April 14, 2018

Why so many New Years? - Part 2 (De-mystifying Jyotish Siddhanta - Ganita)

Happy New Year once again!!! Today 14th April - is celebrated as Puthandu, Vishu, Baisakhi, Bohag Bihu and other names in many parts of India.

Having discussed the difference between the Jyotish (sidereal) and tropical (seasonal) calendars, the next question we look into is 'why are there different versions in this approach'? The ancient seers understood the impact the celestial bodies have on human mind and body. Out of the many such celestial bodies (Graha) - nine of them are considered most important (Nava-Graha). Out of these nine, the largest 2 that are visible to humans easily and govern daily routines are the Sun (Surya) and the Moon (Chandra).

Almost all Jyotish calendars that are in use, work with the movement of either the Sun (solar) or a combination of Sun and Moon (luni-solar). Surya represents the human self and governs the daily routines of the entire creation on earth. Chandra has a significant impact on water (as seen during tides) and in turn, the human mind. We have heard the word 'lunatic' :-) that is derived from the same root word of 'lunar'. New moon (Amavasya) or Full moon (Purnima) days are specially called out to be cautious.

As these calendars are not season based, we need to find a reference point in the space that we can use for defining the movements and start/ end points. This is the next foundation stone of Jyotish Siddhanta - the reference screen. Our universe is very interestingly designed and it turns out that most of the celestial systems in our galaxy are in a narrow plane. Given the relative movement of our solar system and the other star constellations in the vicinity, they give us a good 'almost static' reference screen in the background.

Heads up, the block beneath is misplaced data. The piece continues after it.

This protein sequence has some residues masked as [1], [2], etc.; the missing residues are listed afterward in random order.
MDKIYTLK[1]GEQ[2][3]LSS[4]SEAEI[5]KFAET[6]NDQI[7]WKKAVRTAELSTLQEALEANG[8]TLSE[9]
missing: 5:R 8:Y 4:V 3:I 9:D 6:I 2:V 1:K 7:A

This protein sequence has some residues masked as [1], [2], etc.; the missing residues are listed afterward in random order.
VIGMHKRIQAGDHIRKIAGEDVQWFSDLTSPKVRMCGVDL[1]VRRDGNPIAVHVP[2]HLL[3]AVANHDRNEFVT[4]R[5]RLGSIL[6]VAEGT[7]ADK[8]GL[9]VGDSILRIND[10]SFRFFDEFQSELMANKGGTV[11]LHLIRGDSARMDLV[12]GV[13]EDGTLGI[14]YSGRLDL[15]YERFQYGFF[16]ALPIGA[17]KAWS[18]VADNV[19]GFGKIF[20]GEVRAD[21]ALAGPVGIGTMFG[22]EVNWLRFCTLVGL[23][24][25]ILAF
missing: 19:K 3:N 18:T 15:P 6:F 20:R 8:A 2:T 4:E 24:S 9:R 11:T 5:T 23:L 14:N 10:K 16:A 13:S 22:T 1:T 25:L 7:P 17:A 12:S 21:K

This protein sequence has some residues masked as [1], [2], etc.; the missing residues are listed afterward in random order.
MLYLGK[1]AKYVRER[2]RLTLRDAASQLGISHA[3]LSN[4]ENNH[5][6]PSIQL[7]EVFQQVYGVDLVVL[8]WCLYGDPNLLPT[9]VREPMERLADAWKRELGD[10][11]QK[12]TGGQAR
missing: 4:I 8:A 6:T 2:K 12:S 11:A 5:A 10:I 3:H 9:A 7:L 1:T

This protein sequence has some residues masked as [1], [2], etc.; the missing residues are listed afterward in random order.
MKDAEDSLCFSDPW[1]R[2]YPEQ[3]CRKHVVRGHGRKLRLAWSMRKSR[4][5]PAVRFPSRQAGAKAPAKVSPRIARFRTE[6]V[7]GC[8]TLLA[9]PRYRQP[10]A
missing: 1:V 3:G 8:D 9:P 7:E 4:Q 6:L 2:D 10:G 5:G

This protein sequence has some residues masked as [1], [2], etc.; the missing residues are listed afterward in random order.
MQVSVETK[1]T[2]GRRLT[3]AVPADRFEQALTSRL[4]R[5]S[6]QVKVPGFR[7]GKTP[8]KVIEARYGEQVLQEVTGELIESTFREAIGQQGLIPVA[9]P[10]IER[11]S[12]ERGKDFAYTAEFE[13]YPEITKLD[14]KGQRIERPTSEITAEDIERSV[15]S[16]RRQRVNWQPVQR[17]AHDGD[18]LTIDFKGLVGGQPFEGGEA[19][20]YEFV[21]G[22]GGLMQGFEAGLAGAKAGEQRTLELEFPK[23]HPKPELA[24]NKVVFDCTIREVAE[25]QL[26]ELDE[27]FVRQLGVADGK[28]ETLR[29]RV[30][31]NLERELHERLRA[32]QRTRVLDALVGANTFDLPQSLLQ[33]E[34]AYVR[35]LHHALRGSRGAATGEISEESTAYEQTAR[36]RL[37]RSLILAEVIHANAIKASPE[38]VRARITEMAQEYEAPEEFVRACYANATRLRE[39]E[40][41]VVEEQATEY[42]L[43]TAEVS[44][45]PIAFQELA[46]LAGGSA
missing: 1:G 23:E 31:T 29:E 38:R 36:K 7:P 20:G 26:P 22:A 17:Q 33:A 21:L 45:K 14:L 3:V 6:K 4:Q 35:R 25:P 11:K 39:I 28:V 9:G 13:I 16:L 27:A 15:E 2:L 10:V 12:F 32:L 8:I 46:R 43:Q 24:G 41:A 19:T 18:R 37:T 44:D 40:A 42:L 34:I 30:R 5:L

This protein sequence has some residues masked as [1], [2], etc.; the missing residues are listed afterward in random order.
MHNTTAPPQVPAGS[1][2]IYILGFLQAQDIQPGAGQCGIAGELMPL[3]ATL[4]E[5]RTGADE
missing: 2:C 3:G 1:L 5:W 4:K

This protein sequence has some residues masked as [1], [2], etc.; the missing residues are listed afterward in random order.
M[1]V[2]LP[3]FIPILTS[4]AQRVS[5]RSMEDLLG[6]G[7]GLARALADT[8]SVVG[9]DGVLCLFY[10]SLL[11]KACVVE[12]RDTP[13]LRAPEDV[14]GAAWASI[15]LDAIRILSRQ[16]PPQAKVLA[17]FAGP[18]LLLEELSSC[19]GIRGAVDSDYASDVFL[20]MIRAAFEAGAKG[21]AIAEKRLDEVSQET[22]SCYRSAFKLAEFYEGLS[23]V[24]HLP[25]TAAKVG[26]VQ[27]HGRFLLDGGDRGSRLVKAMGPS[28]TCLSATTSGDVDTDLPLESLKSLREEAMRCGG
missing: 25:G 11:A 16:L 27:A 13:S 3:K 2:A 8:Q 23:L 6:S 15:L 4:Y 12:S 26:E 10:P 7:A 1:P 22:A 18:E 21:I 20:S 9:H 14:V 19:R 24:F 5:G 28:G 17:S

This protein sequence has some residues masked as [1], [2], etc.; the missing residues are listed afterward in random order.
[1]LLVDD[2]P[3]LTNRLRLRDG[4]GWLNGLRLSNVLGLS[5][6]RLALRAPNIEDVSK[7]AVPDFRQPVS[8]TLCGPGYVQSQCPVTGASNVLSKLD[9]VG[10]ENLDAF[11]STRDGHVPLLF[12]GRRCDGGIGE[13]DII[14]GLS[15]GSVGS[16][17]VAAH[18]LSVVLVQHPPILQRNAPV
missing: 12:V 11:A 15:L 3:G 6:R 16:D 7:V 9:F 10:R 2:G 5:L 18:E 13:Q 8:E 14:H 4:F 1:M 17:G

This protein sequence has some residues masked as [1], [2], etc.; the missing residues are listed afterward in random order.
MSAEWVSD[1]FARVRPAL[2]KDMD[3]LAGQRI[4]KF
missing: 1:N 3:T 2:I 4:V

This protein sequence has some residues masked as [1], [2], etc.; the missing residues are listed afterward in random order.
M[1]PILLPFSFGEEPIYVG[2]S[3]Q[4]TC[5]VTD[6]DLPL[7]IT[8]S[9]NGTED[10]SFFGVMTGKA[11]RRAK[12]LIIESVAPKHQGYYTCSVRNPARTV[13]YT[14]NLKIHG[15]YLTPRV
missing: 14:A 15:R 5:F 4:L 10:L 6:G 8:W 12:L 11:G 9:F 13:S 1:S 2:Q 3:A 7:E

Astronomers in different cultures worldwide mostly narrowed down to 12 such star clusters that are more or less equally spaced out, and could serve as a reference. This helped divide the 360o reference screen into 12 parts. Even though the Earth revolved around the Sun, when you observe the Sun from Earth, you would see one of these reference clusters behind the Sun. These 12 clusters are now called Zodiac signs or Rashis. This is pictorially shown below (Image via Marcia Rieke)

This system allows you to reference locations of Surya and other Grahas on a celestial background. For simplicity, these 12 clusters are assumed to be equal in the radial time spread of 30o each. So, at any point in time, you can draw out the locations of all Grahas on this backdrop and that would become the Jyotish chart of that time.

Coming back to the calendar - the two primary versions that are in use are Solar and Luni-solar. In this list of Rashis, Aries (Mesha) is usually considered to be the start by Indian and Western astrologers alike.

The Solar calendar tell us that the new year would be when the Sun enters the Mesha rashi for the first time and that is today 14th April! This calendar would always have 12 months - one for each rashi as the Sun completes the 360o movement. This date would gradually shift by a day over a sixty year time period due to the difference between the Jyotish and Seasonal calendar.

The Luni-solar calendar calculates the month start on the next day of Amavasya. There are versions that use the next day of Purnima too - let us keep it aside for today. This tell us that the new year is on the next day after Amavasya (New moon), just before the Sun enters Mesha rashi - so that the Sun moves into Mesha rashi during this month. This new year was Gudi Padwa that we celebrated in the last post! The number of months would also vary between 12 and 13 - more on this later.

Hope this gives some insights into the different Jyotish calendars. More on this in the next post… till then, let us watch Surya along with the other Grahas transit through the 12 Rashis on this celestial stage.